New Year’s Resolutions for the Chronically Ill
I get pretty excited when the new year is upon us, as it offers a clean slate and an opportunity to start fresh. The beginning of a new year is an empty vessel we can fill with new desires and goals. For those of us with chronic illness, our resolutions and goals will likely be different from those of our healthy peers.
When I contemplated my resolutions for 2018, I spent some time reflecting on what worked and what didn’t during 2017. This brought me to the realization that my resolutions didn’t need to include adding a new task or therapy. Instead, I could focus on removing things from my life. My reflection period of the past year highlighted how removing certain things left me with less stress, more joy, and more time to take care of myself.
Following are a few effective changes I made in 2017 that made it to my 2018 resolutions list:
Get serious about self-care
Self-care has been a hot topic over the past few years, and with good reason. But while I heard about it almost daily, I didn’t take it seriously. Then, during a particularly rough season in 2017, I realized I was completely burnt out and never had quiet time away from noise, people, and electronics while doing something positive for my body.
So, I sat down and examined my budget for frivolous spending. I cut out a lot of coffee and tea purchases, and curbed my book spending habit — I’m a bit of a book hoarder. I then took the money I saved and made scheduled commitments to get a massage, take restorative yoga classes (which calm down the nervous system), and enjoy salt cave therapy when possible. (Amazing!) The first few weeks, I didn’t notice major benefits. But over the next few months, my family members and I noticed I was calmer and happier. I also had less pain, was more flexible, and had a little more energy (which I was grateful for — fatigue is one of my worst symptoms). For the times when money was tight, I lit candles, put on my Pandora radio, and took a warm, long bath. In addition, I used YouTube to find restorative yoga routines and guided meditation videos.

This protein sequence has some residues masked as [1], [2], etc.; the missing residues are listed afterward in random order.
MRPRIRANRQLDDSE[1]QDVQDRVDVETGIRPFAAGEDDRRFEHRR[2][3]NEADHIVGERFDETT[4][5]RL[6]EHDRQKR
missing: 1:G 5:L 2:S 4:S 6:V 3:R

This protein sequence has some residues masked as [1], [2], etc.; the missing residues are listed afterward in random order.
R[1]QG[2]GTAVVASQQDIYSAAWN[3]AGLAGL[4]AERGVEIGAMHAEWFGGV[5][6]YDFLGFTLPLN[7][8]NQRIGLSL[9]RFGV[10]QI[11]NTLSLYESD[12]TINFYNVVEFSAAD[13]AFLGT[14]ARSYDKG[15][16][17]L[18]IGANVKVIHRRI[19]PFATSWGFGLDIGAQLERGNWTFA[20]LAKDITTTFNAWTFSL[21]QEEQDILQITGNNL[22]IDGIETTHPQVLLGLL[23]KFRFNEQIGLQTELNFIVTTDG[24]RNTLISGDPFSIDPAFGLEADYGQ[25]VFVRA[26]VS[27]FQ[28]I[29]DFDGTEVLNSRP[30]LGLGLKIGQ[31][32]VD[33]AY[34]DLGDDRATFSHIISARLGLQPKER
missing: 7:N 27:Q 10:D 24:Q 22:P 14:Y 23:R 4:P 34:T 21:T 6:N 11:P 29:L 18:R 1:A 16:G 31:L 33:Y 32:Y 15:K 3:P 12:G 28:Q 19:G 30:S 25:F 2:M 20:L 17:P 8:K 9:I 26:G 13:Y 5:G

The greatest challenge to taking my self-care seriously was the voice in my head telling me I had to keep up with or surpass those around me who are healthy, and that taking “me” time was selfish. Today, I realize it is vital to my health and to cultivating a positive mindset.
Remove energy-sucking events and commitments
“Yes, yes, yes.” I felt like that was my answer to everything most of my life. I didn’t want to let people down, didn’t want to insult anyone, and certainly didn’t want them to blame my illness for my inability to do something or be somewhere. But learning to say no (and here’s the trick — not feeling guilty about it) was the most amazing thing I implemented in my life. When I have family responsibilities, work, doctor appointments, and treatments, adding a bunch of non-crucial commitments exhausts me without break and brings me to a point of constant flare-ups.
This isn’t OK for someone with lupus
I learned the hard way that pushing too much all of the time ends up hurting me physically and incapacitates me to the point that I can’t maintain vital commitments such as working or home responsibilities.
The challenge in this change was accepting that people could feel let down or insulted if I say no to an event or volunteering opportunity. But I can’t please everyone in life, and most of them don’t understand that I could suffer for days or weeks if I overextend myself. Bottom line: I have to take care of myself.
Be grateful for my gifts
This is an evolved resolution. Early on in my diagnosis, I heavily focused on things I could no longer do. But through mindfulness and gratefulness, my views have shifted to the gifts and talents God gave me, such as my journalism career, my love for cooking and photography, my creative side, my compassion for animals, etc. Focusing on what others had or could do always left me depressed. I made a commitment to stop playing the comparison game. Today, I focus on my talents and make the most out of them.
Take time this New Year’s to reflect on what can be added or removed from life to make 2018 the best year yet. And leave your favorite resolution in the comments below!
Note: Lupus News Today is strictly a news and information website about the disease. It does not provide medical advice, diagnosis, or treatment. This content is not intended to be a substitute for professional medical advice, diagnosis, or treatment. Always seek the advice of your physician or other qualified health provider with any questions you may have regarding a medical condition. Never disregard professional medical advice or delay in seeking it because of something you have read on this website. The opinions expressed in this column are not those of Lupus News Today, or its parent company, BioNews Services, and are intended to spark discussion about issues pertaining to lupus.